Here's Smith on the topic of what Europe contributed to its American colonies (with footnotes  omitted for readability): 
"The policy of Europe, therefore, has very little to boast of, either in the original establishment or, so far as concerns their internal government, in the subsequent prosperity of the colonies of America. Folly and injustice seem to have been the principles which presided over and directed the first project of establishing those colonies; the folly of hunting after gold and silver mines, and the injustice of coveting the possession of a country whose harmless natives, far from having ever injured the people of Europe, had received the first adventurers with every mark of kindness and hospitality.... MUCH MORE
HT: Fourth of July: Economics and Ruminations

Thursday, July 2, 2015

Chartology: Oil At Support

From the NYMEX:
$56.60 down 36 cents.

Very interesting, eh what?
More tomorrow to come.

Blackstone's Byron Wein On The Only Way to Make Serious Money

It means stepping outside of one's comfort zone.
Back in the day you could maybe out-analyze the crowd on the home-team utility or some Graham and Dodd net-net but no more. You must have some exposure to growth.

On the other hand if you are just trying to keep the loot you've already plundered you have a few more options.
But that's a story for another post.

From Barron's Wall Street's Best Minds column:

The Wall Street veteran interviews a wise colleague who argues that tech and biotech is where the action is.
 For the past fifteen years I have written annually about a person I have come to call “The Smartest Man in Europe.” For new readers, he is a finance person in his 80’s who has built his reputation by identifying important trend changes early and putting serious money behind his conclusions. Descended from a mercantile family that operated canteens selling food and weather protection along the Silk Route, he was educated in Europe, trained in New York and returned home to take advantage of the wealth-creating opportunities resulting from the post-war recovery. Listening to conversations around the dinner table, he was encouraged to focus on the major events early, and his success is a product of this skill. That success is reflected in his homes and other comforts he enjoys. His art collection spans centuries, from Canaletto to Koons, but what keeps him vibrant is ideas.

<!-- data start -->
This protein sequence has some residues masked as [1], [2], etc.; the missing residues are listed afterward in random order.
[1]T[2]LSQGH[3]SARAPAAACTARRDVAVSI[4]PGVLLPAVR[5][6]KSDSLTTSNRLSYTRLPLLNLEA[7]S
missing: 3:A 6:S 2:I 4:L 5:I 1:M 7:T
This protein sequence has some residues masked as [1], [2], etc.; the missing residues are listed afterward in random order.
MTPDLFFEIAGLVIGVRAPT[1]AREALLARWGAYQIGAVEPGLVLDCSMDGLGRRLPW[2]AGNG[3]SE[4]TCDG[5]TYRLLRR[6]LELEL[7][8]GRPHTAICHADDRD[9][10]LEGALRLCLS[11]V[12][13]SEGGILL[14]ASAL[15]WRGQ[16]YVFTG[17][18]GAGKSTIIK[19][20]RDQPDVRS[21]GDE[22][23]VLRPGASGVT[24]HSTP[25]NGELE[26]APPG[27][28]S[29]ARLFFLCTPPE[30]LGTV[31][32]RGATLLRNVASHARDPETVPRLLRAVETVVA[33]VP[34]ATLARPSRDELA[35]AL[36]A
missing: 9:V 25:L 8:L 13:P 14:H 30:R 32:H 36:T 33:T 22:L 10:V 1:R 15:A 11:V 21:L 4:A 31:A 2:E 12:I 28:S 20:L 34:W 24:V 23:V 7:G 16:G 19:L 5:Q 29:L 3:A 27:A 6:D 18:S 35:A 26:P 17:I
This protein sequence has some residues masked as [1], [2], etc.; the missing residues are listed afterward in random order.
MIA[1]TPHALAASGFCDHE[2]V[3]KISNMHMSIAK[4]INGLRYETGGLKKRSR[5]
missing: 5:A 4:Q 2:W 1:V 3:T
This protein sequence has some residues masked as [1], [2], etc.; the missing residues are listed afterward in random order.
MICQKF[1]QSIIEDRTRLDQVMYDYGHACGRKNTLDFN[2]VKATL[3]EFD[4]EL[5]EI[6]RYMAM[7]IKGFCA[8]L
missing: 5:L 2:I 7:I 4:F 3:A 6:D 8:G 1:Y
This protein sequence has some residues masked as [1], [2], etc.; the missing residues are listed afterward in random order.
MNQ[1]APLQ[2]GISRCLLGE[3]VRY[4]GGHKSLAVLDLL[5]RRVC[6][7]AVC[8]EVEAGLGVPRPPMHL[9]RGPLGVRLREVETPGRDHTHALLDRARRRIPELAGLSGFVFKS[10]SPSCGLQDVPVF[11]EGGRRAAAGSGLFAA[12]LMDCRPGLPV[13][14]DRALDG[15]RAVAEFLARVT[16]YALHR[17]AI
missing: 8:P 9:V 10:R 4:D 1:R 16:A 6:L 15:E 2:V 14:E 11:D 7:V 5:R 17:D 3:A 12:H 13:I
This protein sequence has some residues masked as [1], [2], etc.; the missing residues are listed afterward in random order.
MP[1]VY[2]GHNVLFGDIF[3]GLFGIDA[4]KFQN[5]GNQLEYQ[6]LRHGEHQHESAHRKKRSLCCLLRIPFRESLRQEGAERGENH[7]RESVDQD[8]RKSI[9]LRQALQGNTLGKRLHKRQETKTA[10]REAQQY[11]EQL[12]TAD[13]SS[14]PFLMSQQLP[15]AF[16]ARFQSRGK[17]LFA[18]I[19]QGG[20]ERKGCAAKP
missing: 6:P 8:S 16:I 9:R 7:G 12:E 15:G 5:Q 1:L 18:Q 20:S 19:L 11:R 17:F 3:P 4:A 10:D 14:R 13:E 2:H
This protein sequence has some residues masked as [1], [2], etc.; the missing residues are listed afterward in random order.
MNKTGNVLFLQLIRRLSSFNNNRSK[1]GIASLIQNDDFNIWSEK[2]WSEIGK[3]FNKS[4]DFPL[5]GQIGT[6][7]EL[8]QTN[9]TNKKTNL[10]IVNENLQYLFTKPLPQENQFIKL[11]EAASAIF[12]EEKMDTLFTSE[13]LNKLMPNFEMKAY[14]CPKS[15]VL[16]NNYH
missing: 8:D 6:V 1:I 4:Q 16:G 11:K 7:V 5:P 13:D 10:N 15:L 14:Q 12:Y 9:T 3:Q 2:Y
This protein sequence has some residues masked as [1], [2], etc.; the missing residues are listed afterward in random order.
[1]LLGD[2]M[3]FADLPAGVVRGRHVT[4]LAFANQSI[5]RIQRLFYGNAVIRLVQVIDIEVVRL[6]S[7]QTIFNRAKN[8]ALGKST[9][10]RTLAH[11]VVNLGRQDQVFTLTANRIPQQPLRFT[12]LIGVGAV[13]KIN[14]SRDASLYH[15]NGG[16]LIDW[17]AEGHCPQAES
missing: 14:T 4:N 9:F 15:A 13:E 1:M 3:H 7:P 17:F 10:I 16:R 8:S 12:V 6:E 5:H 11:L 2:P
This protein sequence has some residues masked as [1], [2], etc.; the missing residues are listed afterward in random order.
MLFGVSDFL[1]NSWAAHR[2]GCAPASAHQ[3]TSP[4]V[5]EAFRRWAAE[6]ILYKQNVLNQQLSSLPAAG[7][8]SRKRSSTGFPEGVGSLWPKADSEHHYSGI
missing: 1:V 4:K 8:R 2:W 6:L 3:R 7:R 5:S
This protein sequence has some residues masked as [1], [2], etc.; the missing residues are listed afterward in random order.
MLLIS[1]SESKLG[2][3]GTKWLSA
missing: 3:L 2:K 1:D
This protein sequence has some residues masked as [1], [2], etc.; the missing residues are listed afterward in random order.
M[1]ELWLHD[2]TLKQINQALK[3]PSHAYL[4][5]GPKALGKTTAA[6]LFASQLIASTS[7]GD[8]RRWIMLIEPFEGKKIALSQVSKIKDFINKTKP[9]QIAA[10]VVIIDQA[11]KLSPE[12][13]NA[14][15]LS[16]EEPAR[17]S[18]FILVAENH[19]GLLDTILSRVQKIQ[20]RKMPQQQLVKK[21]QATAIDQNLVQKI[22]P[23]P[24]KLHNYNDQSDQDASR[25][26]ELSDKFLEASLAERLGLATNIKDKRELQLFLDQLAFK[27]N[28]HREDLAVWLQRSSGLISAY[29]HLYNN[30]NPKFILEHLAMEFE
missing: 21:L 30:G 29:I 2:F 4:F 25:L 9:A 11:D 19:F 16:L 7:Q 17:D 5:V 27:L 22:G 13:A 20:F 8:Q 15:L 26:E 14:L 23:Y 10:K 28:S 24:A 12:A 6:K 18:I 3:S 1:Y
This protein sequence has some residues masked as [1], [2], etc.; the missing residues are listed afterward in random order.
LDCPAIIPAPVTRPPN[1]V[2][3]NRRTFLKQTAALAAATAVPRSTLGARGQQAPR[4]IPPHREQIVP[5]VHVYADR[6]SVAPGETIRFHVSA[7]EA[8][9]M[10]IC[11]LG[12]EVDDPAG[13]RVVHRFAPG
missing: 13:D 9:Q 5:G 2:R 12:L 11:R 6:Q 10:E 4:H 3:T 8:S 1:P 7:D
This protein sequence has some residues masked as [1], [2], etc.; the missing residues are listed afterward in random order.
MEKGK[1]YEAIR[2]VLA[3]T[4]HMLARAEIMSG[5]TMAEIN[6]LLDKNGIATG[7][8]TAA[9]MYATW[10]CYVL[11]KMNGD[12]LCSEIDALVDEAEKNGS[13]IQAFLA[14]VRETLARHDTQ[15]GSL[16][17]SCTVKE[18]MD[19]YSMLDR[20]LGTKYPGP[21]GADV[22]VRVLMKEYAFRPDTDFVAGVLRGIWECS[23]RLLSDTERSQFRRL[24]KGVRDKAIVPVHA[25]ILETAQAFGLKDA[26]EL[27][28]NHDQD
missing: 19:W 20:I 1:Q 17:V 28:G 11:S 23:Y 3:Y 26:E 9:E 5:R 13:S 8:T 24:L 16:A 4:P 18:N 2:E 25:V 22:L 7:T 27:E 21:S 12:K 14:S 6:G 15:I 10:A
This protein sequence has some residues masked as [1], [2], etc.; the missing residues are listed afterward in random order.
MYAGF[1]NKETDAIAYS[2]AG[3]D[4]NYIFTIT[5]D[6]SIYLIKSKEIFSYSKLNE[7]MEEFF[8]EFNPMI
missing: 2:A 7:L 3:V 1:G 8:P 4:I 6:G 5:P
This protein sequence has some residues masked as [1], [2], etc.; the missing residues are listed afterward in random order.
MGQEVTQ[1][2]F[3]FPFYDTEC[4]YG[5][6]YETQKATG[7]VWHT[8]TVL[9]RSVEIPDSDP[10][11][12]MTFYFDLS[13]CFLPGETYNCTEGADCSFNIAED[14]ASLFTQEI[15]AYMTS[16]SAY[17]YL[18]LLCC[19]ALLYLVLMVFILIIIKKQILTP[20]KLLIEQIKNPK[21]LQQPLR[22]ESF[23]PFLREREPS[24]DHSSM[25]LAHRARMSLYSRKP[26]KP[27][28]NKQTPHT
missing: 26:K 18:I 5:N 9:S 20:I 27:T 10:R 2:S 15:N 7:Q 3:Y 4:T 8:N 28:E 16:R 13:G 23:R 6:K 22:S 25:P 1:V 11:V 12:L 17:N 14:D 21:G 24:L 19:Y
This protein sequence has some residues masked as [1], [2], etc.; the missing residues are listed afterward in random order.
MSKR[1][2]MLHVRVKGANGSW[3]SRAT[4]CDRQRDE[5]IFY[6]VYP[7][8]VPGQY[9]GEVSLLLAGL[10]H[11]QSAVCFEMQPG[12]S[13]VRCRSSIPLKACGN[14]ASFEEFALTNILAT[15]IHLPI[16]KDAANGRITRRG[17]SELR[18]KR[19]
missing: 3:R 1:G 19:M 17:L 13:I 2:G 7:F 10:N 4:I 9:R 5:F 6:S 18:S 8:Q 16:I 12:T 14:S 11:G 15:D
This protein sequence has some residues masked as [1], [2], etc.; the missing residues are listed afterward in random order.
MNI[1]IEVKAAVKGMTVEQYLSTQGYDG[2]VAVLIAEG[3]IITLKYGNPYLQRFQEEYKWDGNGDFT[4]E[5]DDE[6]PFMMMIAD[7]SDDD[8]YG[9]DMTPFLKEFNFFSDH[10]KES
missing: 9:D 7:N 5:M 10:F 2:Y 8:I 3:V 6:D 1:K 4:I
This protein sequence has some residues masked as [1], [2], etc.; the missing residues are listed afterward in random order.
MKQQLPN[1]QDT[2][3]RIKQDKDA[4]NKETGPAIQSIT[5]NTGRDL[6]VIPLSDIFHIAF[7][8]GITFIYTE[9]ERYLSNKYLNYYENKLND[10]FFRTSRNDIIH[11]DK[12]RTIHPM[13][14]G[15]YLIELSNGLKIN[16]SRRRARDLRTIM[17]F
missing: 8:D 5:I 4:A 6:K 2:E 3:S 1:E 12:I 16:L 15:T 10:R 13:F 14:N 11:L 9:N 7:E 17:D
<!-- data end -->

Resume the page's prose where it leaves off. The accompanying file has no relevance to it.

Notable among the past events he was early to observe are the rise and fall of Japan, the opportunities in China after the death of Mao, the end of the command economy in Russia and the unrealistic valuations of technology at the end of the last century. We get together a few times a year, but this year our conversation was by telephone. 

“The whole world is suffering from too much debt. As a result, growth almost everywhere is going to be slow. I know you believe the problem is insufficient demand, but the major industrialized countries already have considerable debt and do not want to add any more to it to stimulate the consumer. Japan is an exception. They already have the highest debt to Gross Domestic Product (GDP) of any major country and they are willing to add more. China is an exception on the other side. They are in a position to take on more debt because their debt to GDP ratio is low. Without more fiscal stimulus, demand will be tepid and growth will be disappointing. This is the state of the world now, and it is likely to endure for some time. In the near term, I don’t see a calamity, just sluggish economies and many equity markets not doing much. 

“It is not easy to make money these days. In the past, if you had the right asset allocation, you could do well for institutional investors. Now most asset classes are fully valued. The bond market is expensive, equities are not cheap anywhere, gold is dead; other commodities are in bear markets, the emerging markets are generally not attractive, China is dangerous, and Europe and Japan are reasonably fully priced. As I said last year, the only way to make serious money is by carefully investing in innovation. You can make a modest return in equities in the major markets – I agree with you that the U.S. market will end the year higher than it is now. But if you want to make real money investing, you will have to do it by picking stocks in technology and biotechnology, and I would emphasize the latter. 

“Most people still don’t recognize the gigantic implications of this phenomenon. Major breakthroughs are going to be taking place in cancer, heart disease, Alzheimer’s, diabetes, multiple sclerosis and other diseases. Picking the right companies can produce impressive returns in a difficult overall market environment. Right now there are literally hundreds of small companies working on significant products. Many of them will fail, but a few will change the world the way Google and Facebook did. Most are located in California and Boston, but there are also some in Europe and Asia. The United States is dominant, however. You should spend your time trying to understand what these companies are doing. The returns for picking the winners could be huge. What’s more, the pace of innovation is quickening. The rewards for proper asset allocation will be very modest. I like Facebook (ticker: FB ); Salesforce.com ( CRM ); biotech ETFs; an industrial company, CS Industries ; Visa ( V ); Apple ( AAPL ) , of course; Alibaba ( BABA ); and Palo Alto Networks. I am out of Google.